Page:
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  • Sasha Durakov Warren

The Choking Angel

Franz Karl Bühler, "Der Würgengel" (The Choking Angel), 1909.

"Established and circumscribed boundaries remain, at least in primeval times, unwritten laws. A human being can transgress them unawares and thereby succumb to expiation [der Sühne verfallen]. For this encroachment of law, summoned by the violation of the unwritten and unknown law, is called expiation, as distinct from punishment. But with whatever misfortune expiation may befall its unsuspecting victim, its occurrence is, for the purpose of law, not an accident but rather fate." - Walter Benjamin. "Toward the Critique of Violence," 56.

"Phony prophets stole the only light I knew

And the darkness softly screamed

Holy visions disappeared from my view

But the angels come back and laugh in my dreams

I wonder what it means" -Judee Sill, "Crayon Angels", 1971.

Franz Karl Bühler, "Der Würgengel" (The Choking Angel, or, more commonly The Avenging Angel), crayon on paper, 1909.

Madness as a legal construct shares at least one feature across the vast majority of its specific forms: the mad cannot be culpable for a crime while in the throes of madness. Modern legal reason holds that the mad cannot be the object of state violence because they fail the law's demand for reciprocity: their recitation of statutes simply rote echolalia; their guiding light emanates from the star of a blinding illusion; they lash out wildly, drowning in a deluge of emotion. Standing before the law in their naivety, the mad walk across borders in a state of unawareness, placing them in a class with children, or even animals. True transgression implies insight. In theory, the state, when faced with a mad person acting outside the bounds of circumscribed law, ought to eschew retribution and strive to care for this unfortunate person. Whether the state does so as an end in itself or solely in order to reestablish competence for a future punishment is a separate question.

In his 1921 "Zur Kritik der Gewalt" ("Towards the Critique of Violence"), Walter Benjamin holds that a critique of violence is only possible in its relation to law and justice. Violence is said to belong to the realm of means, justice to that of ends. Natural law posits a state of nature where violence is a means available to all, but which is abandoned with the contract form of the state; positive law relegates violence to historical becoming [Gewordenheit]. "Natural law strives, through the justness of ends, to 'justify' the means, and positive law strives to 'guarantee' the justness of the ends through the justification of the means." (40) Natural law and positive law share the same dogma that "just ends can be attained by justified means, and justified means can be used for just ends." (Benjamin, 40) In other words, they are trapped in a tautological circle that presupposes that means and ends can justify one another such that the standards used to evaluate violence apply properly to its legal application.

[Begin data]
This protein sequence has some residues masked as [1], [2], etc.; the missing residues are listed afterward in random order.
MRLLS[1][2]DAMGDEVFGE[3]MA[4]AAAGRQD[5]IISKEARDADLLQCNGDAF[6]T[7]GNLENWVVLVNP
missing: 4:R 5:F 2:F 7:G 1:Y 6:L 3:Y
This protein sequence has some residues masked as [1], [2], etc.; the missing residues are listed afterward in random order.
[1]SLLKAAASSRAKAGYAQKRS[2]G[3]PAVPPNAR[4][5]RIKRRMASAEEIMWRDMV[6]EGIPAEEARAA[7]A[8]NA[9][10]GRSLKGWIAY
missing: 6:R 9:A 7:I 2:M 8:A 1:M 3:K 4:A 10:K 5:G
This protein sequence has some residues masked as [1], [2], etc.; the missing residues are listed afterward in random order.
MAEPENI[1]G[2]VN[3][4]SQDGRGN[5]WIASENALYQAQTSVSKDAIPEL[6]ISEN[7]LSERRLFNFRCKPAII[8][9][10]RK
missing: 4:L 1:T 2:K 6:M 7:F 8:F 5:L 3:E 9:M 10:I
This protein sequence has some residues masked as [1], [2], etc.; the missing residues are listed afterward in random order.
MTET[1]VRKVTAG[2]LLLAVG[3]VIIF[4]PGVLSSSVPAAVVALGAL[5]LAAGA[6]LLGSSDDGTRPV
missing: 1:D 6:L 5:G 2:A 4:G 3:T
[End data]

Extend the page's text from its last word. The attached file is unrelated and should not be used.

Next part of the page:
In his consideration of the mass strike and militarism—writing in the wake of a World War and the brutal repression of the German Revolution—Benjamin introduces a second couplet representing violence as means: law-positing violence [rechtsetzende Gewalt] and law-preserving violence [rechtserhaltende Gewalt]. Constitutional laws, for example, point to violence in both forms: they stand on the violence of their origins in military conflict or conquest and they rely on the possibility of preserving themselves through force. In this light, it takes little effort to see the forced care described above as a form of law-preserving violence. Benjamin points to the widespread fascination and fear elicited by the figure of the great criminal, who posits his own law through cunning force. Great madmen—especially the figure of the psychopath—elicit the same response, because their acts attest to the possibility of positing strange, subjective laws simply through the conviction of violence. A similar principle applies in less extreme cases where the threat of simple disorder surrounds a person's existence on the street. In this imaginary, forced treatment does not enforce this or that law, but protects the law itself from foreign powers operating within its own territories. Any and all rights of madness to exist under certain conditions are granted by the wielder of greater violence and can be revoked, for, in the law, there is no "equality," but only "equally sized magnitudes of violence." (56) Declarations of the "rights" of madness by Dalí or even Artaud still merely address themselves to the law as the wielder of overwhelming violence.